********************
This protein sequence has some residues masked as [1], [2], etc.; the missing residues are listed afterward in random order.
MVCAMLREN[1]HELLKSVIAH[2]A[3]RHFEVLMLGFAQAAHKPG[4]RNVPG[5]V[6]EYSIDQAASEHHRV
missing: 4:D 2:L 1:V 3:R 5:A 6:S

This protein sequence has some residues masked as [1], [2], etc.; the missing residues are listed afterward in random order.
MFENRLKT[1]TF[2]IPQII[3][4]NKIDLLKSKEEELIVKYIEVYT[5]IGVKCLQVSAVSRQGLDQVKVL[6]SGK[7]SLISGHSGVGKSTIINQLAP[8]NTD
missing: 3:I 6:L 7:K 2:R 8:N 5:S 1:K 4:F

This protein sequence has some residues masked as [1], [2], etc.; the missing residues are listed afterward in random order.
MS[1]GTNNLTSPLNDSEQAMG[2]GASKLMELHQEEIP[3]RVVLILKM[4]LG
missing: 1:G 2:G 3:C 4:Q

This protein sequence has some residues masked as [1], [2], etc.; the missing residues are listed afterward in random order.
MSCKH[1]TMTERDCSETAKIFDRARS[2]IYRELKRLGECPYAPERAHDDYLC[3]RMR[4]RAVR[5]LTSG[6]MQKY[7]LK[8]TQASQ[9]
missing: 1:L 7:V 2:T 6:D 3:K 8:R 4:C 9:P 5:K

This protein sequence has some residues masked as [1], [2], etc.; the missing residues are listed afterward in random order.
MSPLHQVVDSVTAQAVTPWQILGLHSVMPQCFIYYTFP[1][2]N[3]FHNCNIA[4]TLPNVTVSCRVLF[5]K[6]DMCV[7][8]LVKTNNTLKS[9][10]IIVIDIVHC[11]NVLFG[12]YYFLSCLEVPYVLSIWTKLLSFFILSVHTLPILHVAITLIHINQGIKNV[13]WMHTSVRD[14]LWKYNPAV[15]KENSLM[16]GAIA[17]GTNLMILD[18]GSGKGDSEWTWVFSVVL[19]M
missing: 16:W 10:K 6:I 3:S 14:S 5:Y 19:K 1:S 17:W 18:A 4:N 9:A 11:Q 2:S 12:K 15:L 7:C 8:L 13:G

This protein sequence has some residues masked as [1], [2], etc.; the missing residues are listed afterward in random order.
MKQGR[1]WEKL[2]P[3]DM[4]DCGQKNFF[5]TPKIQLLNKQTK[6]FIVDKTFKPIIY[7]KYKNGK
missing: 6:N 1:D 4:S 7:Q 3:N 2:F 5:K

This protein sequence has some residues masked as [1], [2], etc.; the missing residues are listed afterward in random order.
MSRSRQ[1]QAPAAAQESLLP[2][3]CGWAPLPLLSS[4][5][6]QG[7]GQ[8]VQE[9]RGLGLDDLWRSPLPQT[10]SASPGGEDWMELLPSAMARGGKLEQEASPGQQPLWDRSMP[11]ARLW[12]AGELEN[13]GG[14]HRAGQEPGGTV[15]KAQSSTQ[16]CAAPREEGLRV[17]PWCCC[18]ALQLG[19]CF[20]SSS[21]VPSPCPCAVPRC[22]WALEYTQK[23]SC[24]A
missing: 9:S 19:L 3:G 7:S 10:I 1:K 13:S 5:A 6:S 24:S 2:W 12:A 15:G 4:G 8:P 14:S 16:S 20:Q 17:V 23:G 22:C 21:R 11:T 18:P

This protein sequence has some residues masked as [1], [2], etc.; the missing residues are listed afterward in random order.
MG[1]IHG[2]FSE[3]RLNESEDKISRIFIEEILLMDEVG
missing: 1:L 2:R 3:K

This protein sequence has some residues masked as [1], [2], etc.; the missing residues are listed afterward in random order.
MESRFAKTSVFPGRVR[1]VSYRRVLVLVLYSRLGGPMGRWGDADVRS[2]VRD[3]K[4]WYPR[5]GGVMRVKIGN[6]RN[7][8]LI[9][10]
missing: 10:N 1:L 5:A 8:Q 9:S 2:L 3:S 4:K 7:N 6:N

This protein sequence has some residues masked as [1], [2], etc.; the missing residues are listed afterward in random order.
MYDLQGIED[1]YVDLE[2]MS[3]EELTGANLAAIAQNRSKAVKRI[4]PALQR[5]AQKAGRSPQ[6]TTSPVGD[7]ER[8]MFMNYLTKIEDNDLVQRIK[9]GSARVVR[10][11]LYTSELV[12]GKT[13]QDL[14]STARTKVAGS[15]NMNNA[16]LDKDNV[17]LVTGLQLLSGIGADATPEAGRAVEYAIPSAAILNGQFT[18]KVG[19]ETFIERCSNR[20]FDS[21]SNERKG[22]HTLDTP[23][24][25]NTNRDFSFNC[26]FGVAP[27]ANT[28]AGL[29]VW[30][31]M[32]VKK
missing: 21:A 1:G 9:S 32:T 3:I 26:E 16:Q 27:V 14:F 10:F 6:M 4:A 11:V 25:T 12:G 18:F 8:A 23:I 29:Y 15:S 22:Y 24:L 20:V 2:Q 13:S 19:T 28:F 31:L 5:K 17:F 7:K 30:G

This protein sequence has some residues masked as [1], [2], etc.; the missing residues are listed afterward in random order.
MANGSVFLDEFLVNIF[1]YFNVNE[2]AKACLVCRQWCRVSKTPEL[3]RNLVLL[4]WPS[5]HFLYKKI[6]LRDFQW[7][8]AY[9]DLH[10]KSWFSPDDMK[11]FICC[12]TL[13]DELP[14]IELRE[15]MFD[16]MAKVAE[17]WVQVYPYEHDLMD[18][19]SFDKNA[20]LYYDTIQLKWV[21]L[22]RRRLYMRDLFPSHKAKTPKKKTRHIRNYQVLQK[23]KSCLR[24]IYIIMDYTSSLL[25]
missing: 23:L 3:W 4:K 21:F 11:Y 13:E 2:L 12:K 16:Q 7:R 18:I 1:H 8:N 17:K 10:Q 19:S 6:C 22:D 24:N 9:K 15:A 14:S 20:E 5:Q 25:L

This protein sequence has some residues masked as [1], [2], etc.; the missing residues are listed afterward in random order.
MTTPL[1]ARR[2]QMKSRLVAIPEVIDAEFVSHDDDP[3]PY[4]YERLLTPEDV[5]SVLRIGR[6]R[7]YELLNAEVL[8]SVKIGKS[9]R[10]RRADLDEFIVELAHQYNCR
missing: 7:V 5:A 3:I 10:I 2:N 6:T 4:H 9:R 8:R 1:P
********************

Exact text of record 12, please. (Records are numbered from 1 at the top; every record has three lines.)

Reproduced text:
This protein sequence has some residues masked as [1], [2], etc.; the missing residues are listed afterward in random order.
MTTPL[1]ARR[2]QMKSRLVAIPEVIDAEFVSHDDDP[3]PY[4]YERLLTPEDV[5]SVLRIGR[6]R[7]YELLNAEVL[8]SVKIGKS[9]R[10]RRADLDEFIVELAHQYNCR
missing: 7:V 5:A 3:I 10:I 2:N 6:T 4:H 9:R 8:R 1:P